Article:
Skip to content

Conference Paper BHPS-2009 Conference: the 2009 British Household Panel Survey Research Conference, 9-11 July 2009, Colchester, UK

Education and marriage: theory and evidence

Authors

Publication date

2009

Abstract

This paper is concerned with the relation between marriage and higher education. We
build up a model with educational assortative matching where individuals decide
whether to acquire higher education both for obtaining educational surplus and for
increasing the probability to be matched with an educated partner. Education can be
either asymmetric or symmetric between genders. The educational choices between
future partners are simultaneously determined as a Nash equilibrium. The results for
asymmetric education suggest that, as assortative matching increases, the proportion of
educated men increases, and their educational surplus falls. On the other side, the
proportion of educated women diminishes and their educational surplus increases. In the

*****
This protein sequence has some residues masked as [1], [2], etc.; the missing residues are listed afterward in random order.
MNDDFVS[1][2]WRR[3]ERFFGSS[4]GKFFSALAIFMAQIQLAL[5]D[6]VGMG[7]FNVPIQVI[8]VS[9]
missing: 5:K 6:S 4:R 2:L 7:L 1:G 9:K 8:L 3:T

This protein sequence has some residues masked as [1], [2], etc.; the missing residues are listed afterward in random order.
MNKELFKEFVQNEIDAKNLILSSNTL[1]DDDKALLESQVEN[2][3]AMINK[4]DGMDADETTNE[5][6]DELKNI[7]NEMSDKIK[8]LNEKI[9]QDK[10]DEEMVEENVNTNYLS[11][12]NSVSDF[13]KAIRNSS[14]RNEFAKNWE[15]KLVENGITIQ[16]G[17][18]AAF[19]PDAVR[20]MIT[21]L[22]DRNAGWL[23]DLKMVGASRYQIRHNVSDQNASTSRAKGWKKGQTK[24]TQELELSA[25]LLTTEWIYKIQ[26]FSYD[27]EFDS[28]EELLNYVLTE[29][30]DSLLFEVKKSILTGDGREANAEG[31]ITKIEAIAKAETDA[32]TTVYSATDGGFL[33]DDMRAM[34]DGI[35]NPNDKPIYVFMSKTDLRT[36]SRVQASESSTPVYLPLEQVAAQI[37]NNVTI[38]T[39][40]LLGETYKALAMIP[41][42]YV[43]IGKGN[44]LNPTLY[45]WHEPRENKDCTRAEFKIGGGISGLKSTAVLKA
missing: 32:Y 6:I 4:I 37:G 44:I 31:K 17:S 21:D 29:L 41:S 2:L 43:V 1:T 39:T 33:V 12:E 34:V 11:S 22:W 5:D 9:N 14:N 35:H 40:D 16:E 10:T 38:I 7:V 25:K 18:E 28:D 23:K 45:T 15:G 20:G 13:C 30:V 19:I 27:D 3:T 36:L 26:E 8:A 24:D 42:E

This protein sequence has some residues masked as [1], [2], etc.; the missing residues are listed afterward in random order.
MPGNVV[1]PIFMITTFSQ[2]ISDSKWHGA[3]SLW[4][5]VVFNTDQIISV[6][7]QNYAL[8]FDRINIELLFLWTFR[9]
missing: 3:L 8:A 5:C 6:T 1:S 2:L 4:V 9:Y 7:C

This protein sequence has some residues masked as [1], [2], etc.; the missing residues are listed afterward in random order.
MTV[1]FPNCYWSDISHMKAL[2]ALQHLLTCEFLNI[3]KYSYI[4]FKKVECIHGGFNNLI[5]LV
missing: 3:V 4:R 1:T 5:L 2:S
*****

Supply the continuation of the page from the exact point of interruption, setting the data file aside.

case with symmetric education, the educational benefit falls as assortative matching
increases, regardless the gender. We test our model using the British Household Panel
Survey. Our results are consistent with the theoretical assumption of educational
assortative matching. Even if the proportion of educated men is slightly higher than the
proportion of educated women, the educational surplus is lower as the educational
qualification increases for both men and women, as suggested by the symmetric
education hypothesis.

Subjects

Family Formation And Dissolution and Higher Education

Links

http://www.iser.essex.ac.uk/events/conferences/bhps-2009-conference/programme

#512734


Research home

Research home

News

Latest findings, new research

Publications search

Search all research by subject and author

Podcasts

Researchers discuss their findings and what they mean for society

Projects

Background and context, methods and data, aims and outputs

Events

Conferences, seminars and workshops

Survey methodology

Specialist research, practice and study

Taking the long view

ISER's annual report

Themes

Key research themes and areas of interest